There are all sorts of foam rollers available, either in size, firmness or color. It depends on how often you are using a foam roller and for what level of experience. It can be painful at first, so I highly recommend a softer foam roller when starting out. These rollers are usually white in color. The next level of firmness is medium and these foam rollers are usually blue or green. The foam roller with the most firmness is usually black and purple, and some will also have knobs on them (whoa mama!).  As tempting as it might be to grab the hardest one in hope to relieving some unwanted tightness in your body, I would hold off from using the hardest. My advice is to start of with very light pressure and work your way up. I would start at 30 seconds at a time and work your way up to 2-3 minutes on that same area. If a muscle is very painful when it is pressured with a foam roller (chances are this will be what you feel), it’s an indication of a high amount of muscle tension.  This is why I would start easy and work your way up to hard. Once you roll out the muscle you can further in if you discover a knot. You will want to just keep the pressure there and not roll it up. Soon you will see a huge difference.

Treat this as a “project” for your body.  Go slowly but steady, getting underneath all the layers of “Fuzz.” If you find a knot or spot (you will!) where you really feel it and your body is talking to you, just breathe and don’t try to overdo it; stop there for now.  When you get really familiar with the flow of foam rolling you will want to pay attention to your biggest “knots” and “trigger” points and keep the pressure there. This will release much of that entire “tight” area including the other small knots close by. Take it in very small baby steps and soon it will get easier and more enjoyable. You can also use a tennis ball or Lacrosse balls for smaller areas of your body. You may be sore the next day, just as you would be from a massage.

BEST TIMES TO FOAM ROLL:

ANYTIME! Better than nothing, that is for sure. Ideally, the best absolute time is BEFORE exercise.  However, to be even more exact, you should foam roll, then lightly stretch those muscles ,  then start your work out. This will give your muscles more range of motion and you will not be building more dysfunction over dysfunction. Another good time would be right before a massage and even Yoga. This again will make it easier to really release and open up.  Give it 24-48 hrs before you focus on the same area again.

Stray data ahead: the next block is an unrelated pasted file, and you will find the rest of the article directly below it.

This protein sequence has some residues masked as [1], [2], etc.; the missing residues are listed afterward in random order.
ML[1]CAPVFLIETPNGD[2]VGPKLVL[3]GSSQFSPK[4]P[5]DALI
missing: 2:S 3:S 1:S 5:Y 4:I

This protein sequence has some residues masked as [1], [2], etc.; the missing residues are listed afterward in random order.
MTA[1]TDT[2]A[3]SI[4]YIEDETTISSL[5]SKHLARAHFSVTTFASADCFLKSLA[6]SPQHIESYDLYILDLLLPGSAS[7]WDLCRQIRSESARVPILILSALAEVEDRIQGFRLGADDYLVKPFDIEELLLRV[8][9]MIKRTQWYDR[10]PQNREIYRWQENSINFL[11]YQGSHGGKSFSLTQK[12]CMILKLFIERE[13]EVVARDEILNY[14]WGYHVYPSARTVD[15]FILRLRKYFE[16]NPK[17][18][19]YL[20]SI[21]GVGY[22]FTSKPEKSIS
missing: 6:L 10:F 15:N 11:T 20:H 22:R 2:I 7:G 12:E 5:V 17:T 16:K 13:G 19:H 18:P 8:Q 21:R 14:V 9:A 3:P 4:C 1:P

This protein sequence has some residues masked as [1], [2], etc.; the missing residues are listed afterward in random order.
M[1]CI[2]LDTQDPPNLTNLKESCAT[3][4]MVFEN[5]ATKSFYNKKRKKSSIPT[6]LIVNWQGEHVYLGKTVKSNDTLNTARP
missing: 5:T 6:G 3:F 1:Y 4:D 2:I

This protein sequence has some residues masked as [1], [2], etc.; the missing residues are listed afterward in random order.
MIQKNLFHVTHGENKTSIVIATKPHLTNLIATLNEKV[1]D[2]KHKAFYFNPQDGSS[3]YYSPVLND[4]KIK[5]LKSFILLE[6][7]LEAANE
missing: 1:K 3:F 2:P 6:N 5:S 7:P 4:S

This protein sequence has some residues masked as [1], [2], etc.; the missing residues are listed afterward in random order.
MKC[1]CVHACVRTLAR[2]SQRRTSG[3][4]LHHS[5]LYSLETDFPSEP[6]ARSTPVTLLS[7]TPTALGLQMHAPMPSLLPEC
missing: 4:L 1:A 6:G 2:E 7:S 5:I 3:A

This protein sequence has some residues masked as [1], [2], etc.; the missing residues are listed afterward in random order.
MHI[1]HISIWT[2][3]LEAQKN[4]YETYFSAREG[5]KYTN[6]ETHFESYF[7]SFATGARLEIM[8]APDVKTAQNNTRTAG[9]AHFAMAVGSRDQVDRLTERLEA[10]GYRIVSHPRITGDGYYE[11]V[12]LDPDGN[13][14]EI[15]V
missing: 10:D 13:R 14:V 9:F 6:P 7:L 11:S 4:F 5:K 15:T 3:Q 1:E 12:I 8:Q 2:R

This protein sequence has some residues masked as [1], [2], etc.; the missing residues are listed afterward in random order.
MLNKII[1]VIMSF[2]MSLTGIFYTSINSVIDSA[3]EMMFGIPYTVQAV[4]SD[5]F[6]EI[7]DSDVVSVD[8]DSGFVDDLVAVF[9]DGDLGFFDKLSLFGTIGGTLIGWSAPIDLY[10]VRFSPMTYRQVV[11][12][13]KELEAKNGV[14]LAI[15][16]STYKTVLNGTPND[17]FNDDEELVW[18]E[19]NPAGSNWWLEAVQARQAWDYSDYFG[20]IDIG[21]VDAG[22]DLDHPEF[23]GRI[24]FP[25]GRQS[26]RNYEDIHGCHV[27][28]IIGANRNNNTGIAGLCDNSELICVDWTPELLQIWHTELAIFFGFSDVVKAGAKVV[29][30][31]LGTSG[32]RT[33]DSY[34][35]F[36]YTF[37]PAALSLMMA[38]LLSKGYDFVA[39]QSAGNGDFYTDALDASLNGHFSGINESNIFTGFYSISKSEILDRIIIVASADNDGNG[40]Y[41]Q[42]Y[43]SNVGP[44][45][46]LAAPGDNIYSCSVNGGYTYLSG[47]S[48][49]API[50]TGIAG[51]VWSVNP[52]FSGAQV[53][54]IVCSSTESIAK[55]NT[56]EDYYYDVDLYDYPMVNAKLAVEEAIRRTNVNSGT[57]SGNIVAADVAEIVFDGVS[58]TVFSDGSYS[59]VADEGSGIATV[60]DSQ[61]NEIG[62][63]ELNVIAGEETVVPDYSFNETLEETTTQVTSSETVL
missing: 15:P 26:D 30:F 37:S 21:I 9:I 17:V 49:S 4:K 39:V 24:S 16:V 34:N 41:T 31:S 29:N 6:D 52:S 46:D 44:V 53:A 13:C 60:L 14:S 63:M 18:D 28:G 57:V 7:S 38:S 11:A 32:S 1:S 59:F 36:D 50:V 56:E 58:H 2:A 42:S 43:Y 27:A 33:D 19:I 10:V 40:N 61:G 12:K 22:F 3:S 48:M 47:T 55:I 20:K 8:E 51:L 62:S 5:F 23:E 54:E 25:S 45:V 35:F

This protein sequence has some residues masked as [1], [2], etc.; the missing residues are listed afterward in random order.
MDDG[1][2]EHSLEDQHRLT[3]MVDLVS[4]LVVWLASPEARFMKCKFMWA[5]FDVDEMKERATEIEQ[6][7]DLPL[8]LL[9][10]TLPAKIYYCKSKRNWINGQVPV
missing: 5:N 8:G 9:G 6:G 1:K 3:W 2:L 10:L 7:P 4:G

Self myofascial release can still be treated as a form of exercise so certain precautions need to be taken.  If you have any of the following conditions, as always, check with your doctort:  connective tissue disorders such as Fibromyalgia, Ankylosing Spondylitis (just be cautious), skin disturbances (such as pressure sores, bruises or eczema), visual or balance disorders, significant cardiac or pulmonary conditions and pregnancy.

For more information on the current research into Foam Rollers, see this link!

 

I would love to hear from you and your experience with foam rolling. Are you a fan or is this your first time hearing of it?

See you on your next workout and until then, get to that Foam Roller!

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EAT WELL. STAY FIT. FEEL GREAT.

Moni

xx


                    
Love Monica Nelson

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Disclaimer: Please keep in mind that I am not a Registered Dietitian. While my advice relies on my own personal experience and research, what has been successful for myself and others may be not best for you. You should always consult your doctor when making changes to your diet. If you have any questions or comments please feel free to email me at monica@monicanelsonfitness.com.

4 Comment to “What is Foam Rolling?”

  1. You know, whenever I go to Pilates, my instructor makes me lay on a foam roller vertically… It doesn’t do all that much so I really have never seen the point in foam rolling. That being said, I know BILLIONS of people swear by it. I always ask my instructor if we can do something else with it… But nope, WE NEVER DO!

    • 🙂 Gigi, That is great to lay on the foam roller vertically (opens up tight chest) however there is SO SO SO much you can get out of a foam roller. Your Pilates instructor needs to show you guys some foam rolling love. 😉 xx

  2. Chatelaine says:

    I have that love/hate relationship with foam rolling. i schedule it once a week right now since i don’t do it more often. Friday mornings are foam roller fridays for me. a few years ago I used to get lower back pain and injuries. I did pilates 3 times a week, ran and weight lifted and couldn’t figure out why i hurt my back 4 times a year, almost like clock work. a physical therapist friend introduced me to a deeper stretch for my quads and I added in the foam roller for my legs and back and wouldn’t you know it, it’s been years since my back went out. if I feel the tightness i get out the foam roller and it really helps me out! no more over use injuries for me thank you!